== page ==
Halloween was over, but November 1 was haunting. For three years I slept with a skeleton, just down the hall, whose features were familiar yet cold. I remember when flesh and blood hinted at a femininity I would later discover in myself. I remember when her voice was soothing and not forced. That skeleton sat idly by where I last left her as I made my way to school. The sugar-hype was fresh in my peers’ systems, and I was just trying to survive the chaotic hallways and overdose of academia–then I saw him. He was short, awkward and lost. He was my brother.
“What are you doing here?” I asked.
“I’m stalking you,” he said with a glare; then my father turned and announced I was being checked-out early. What had I done?
“Your mother is in the hospital and I don’t think she’s going to make it,” my father said.
My brother immediately reacted as I expected. When she was stronger–when she was more than the immobile tribute to motherhood just down the hall–she was the comforting soul that held him from infancy to these last few moments of childhood he would ever experience. For me, she was a friend, a fan, a force to be reckoned with and the only one to whom I would ever call “Mamma.” I pleaded with God and squeezed my father’s hand.
We made it to the hospital, and I was more observant there than I ever wished to be. The hallways at school were a different atmosphere; in the hospital, comas were not sugar-induced. The doctor pulled my father aside. Grey’s Anatomy had prepared me for this. Her bones had ceased to lie as they once did. My younger brother–my sweet, innocent, baby brother–who screamed with delight 12 hours before–screamed at the top of his lungs when my father had to look us in the eye and tell us our mother was gone.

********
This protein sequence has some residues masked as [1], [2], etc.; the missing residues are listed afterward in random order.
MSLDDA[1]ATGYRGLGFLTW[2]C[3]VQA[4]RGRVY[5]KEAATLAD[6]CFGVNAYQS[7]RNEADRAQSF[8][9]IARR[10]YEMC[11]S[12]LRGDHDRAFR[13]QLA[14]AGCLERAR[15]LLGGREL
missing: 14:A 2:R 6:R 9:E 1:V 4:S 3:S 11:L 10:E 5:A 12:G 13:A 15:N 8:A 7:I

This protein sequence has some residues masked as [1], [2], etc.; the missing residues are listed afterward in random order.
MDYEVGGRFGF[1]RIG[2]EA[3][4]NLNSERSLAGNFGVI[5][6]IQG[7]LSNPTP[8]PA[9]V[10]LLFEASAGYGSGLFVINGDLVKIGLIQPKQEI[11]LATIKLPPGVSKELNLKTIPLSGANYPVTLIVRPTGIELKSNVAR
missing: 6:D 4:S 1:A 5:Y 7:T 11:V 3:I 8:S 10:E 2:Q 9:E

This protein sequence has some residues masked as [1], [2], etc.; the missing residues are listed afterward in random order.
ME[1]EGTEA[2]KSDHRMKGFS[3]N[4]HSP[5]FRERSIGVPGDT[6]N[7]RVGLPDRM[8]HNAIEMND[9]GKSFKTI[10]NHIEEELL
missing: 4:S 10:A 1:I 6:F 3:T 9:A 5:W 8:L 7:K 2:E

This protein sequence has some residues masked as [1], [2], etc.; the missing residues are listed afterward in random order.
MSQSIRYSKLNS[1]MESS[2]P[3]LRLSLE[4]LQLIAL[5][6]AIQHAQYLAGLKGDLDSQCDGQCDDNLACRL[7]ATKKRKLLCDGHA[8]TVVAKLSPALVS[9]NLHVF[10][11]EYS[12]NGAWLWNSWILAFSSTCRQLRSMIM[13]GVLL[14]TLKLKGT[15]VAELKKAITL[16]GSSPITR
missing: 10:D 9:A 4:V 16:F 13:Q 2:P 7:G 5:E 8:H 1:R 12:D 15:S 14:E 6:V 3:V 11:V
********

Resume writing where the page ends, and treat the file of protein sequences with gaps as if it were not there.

“Do you want to see her?” my aunt asked.
An odd question, I thought. Do I want to see my dead mother’s body? No. But she would not have been much different from the skeleton I once knew, had I chosen to look.
We spent many nights filling the void on the right side of the bed for my father, and I spent many mornings holding him while he cried on the bathroom floor. His faith was shaken, and he was more fragile and afraid than I had ever known him to be. My rock–my protector–had weathered beneath the waves.
Six years later, I still remember her voice and the way she laughed. She lost so much of herself when she was diagnosed. There’s a sense of pride and a terrible gut feeling I get whenever I am reminded of her. I love singing just as she did. I aspire to write full-time just as she had. And when I look in the mirror, my stomach churns. There she is, Mamma, staring back at me every day. She is a ghost that never leaves, and a haunting I’ll never mind.